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No country for neophytes: Angela Merkel will win Germany again

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At a time in our history when voters in the United States and France have turned to untested newcomers like Donald Trump and Emmanuel Macron, German citizens are poised to stick with tried and tested leadership at the top of government when they head to the polls in national elections next month.

It is all but certain that Christian Democrat Angela Merkel, who has served as German chancellor since 2005, will be reelected to a fourth term. The only wrinkle of change may be the choice of junior partner in her government alongside the Christian Democrats. Coalitions, it must be remembered, are standard in German politics. But whatever the makeup of the next German government, it will be Merkel’s handiwork.

For the last four years, this chancellor has governed in a coalition with the second-largest party, the left-of-center Social Democrats. It is a no-brainer that such a coalition would sustain Merkel for another term. But there will be other options involving smaller parties, which typically garner less than 10 percent of the vote. In this regard, Merkel faces a veritable embarrassment of riches. The most appealing partner would be the centrist Free Democrats, with whom she governed in her second term from 2009 to 2013.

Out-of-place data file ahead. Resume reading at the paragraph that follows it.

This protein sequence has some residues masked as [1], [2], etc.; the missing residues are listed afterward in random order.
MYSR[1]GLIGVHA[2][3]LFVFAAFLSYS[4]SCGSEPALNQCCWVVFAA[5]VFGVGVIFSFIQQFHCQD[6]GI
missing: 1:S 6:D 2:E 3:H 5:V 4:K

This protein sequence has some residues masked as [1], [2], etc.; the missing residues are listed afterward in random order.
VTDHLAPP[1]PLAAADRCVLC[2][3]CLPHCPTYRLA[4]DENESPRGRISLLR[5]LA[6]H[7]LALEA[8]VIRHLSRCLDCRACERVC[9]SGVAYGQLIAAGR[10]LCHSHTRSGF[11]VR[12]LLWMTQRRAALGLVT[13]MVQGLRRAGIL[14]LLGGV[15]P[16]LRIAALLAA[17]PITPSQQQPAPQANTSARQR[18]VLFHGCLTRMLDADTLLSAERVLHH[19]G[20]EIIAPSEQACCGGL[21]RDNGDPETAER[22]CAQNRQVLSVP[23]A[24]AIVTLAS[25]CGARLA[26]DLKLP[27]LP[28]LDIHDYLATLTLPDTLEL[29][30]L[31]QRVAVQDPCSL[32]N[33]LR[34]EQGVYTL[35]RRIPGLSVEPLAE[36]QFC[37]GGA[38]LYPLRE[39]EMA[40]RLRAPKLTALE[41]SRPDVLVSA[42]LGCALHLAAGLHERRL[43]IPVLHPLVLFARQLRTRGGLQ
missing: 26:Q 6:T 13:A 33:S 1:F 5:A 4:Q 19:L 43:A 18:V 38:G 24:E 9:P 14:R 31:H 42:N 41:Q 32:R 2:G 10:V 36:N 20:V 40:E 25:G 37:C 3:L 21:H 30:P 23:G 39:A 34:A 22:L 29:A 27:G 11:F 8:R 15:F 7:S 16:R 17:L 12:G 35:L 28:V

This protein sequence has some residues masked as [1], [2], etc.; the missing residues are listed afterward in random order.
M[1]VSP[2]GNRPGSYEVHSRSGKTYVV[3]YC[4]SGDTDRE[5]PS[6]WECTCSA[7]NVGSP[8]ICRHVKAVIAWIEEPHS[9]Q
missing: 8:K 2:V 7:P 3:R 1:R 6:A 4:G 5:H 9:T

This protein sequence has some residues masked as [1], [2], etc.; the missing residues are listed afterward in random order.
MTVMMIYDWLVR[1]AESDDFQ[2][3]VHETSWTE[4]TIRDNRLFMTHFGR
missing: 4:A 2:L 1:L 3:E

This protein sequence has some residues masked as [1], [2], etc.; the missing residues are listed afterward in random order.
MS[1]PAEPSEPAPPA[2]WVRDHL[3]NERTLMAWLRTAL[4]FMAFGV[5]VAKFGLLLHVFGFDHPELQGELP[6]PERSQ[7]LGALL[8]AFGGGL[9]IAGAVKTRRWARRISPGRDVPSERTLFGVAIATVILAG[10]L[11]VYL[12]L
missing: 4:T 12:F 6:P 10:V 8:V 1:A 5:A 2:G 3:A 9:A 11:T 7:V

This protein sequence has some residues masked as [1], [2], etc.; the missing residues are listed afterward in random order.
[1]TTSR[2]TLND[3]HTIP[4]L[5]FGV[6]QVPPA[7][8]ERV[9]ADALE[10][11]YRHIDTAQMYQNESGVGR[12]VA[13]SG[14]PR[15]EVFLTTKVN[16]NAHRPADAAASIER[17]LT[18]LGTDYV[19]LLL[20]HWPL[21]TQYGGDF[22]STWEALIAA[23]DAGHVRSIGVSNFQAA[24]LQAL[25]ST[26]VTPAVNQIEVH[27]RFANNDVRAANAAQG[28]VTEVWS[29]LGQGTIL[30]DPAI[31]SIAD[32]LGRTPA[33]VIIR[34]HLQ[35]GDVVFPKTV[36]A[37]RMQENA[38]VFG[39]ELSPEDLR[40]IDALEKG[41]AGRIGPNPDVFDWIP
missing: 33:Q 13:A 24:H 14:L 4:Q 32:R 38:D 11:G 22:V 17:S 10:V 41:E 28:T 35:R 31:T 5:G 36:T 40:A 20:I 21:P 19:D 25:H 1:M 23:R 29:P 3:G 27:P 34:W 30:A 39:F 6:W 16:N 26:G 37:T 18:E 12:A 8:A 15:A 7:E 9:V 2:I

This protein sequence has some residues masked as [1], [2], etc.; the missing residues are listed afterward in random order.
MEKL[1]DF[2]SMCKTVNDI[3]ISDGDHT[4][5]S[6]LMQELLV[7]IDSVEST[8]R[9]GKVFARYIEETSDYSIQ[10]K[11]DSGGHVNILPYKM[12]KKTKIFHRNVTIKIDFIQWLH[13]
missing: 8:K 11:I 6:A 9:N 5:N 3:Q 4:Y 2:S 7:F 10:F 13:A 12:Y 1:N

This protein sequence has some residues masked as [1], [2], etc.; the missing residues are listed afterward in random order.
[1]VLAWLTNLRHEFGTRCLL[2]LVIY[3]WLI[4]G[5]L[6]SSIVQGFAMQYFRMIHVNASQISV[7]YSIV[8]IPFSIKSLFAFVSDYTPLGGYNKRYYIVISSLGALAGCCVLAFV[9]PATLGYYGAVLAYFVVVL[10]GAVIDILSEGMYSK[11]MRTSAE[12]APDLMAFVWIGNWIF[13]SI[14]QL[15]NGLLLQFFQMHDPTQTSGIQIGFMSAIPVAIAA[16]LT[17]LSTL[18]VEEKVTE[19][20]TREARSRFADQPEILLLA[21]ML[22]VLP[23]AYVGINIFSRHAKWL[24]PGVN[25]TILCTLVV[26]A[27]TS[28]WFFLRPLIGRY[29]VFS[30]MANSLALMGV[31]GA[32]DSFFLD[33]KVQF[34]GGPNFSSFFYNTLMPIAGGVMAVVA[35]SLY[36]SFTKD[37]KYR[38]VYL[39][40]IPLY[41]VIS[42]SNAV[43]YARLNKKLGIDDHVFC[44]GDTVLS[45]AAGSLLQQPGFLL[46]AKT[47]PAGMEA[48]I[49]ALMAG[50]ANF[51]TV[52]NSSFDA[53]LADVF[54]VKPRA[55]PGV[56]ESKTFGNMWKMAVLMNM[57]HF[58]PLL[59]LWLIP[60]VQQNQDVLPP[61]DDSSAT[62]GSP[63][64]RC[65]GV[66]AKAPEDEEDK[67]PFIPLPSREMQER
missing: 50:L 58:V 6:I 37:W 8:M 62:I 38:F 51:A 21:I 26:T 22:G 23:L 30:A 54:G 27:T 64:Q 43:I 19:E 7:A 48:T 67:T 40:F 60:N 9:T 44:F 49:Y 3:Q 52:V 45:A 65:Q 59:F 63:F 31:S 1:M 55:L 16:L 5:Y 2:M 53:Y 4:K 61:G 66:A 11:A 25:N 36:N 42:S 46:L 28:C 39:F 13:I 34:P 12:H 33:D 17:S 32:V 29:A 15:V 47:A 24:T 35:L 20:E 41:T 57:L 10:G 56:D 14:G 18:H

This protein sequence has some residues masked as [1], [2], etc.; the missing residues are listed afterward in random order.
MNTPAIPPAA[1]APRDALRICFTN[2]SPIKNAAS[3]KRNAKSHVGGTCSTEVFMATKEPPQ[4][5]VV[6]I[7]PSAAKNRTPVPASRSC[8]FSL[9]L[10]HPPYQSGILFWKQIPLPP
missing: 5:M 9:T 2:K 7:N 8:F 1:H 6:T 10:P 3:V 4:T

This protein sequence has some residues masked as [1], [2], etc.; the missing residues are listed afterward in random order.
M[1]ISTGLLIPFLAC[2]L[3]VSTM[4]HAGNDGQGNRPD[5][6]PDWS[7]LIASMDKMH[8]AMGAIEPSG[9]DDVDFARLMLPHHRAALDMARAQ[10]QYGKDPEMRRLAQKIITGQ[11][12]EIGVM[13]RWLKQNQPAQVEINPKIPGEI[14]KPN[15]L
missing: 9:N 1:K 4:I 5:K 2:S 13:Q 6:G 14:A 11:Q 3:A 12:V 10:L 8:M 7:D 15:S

{mosads}The chances that Merkel’s party, together with the Free Democrats, will win a majority of seats in the September election, according to our forecast, are 92 percent. Likewise, the chances that she could do so with the left-of-center Greens are 86 percent. These forecasts come from a prediction formula called the “Chancellor Model” that we have used with much success in the last four national elections in Germany.


As the name says, the popularity of the chancellor is the key predictor. Merkel heads into the September election with an enormous popularity. Her policy of admitting more than a million refugees from the war-torn and ISIS-infected Middle East, along with a spate of terrorist attacks in Germany, has not made her unpopular. The Trump-like anti-immigrant, anti-European Union party known as Alternative for Germany, has made little headway. And the chancellor candidate of the Social Democrats, Martin Schulz, is no Trump, although he sounded like him once in jest, when he promised “to make Europe great again.”

In the head-to-head competition Merkel leads Schulz by a 2-1 margin in current polls. While Schulz enjoyed a lead earlier this year following the buzz over his nomination, the glow quickly fizzled. Merkel’s lead looks secure as she heads into the final stretch of the campaign. Granted, Germans cannot vote directly for chancellor, but the ratings of the candidates for that job in polls two months before Election Day have proved highly predictive for the outcome of the national legislature, or Bundestag, elections. The party with the more appealing chancellor nominee is heavily favored to win that election.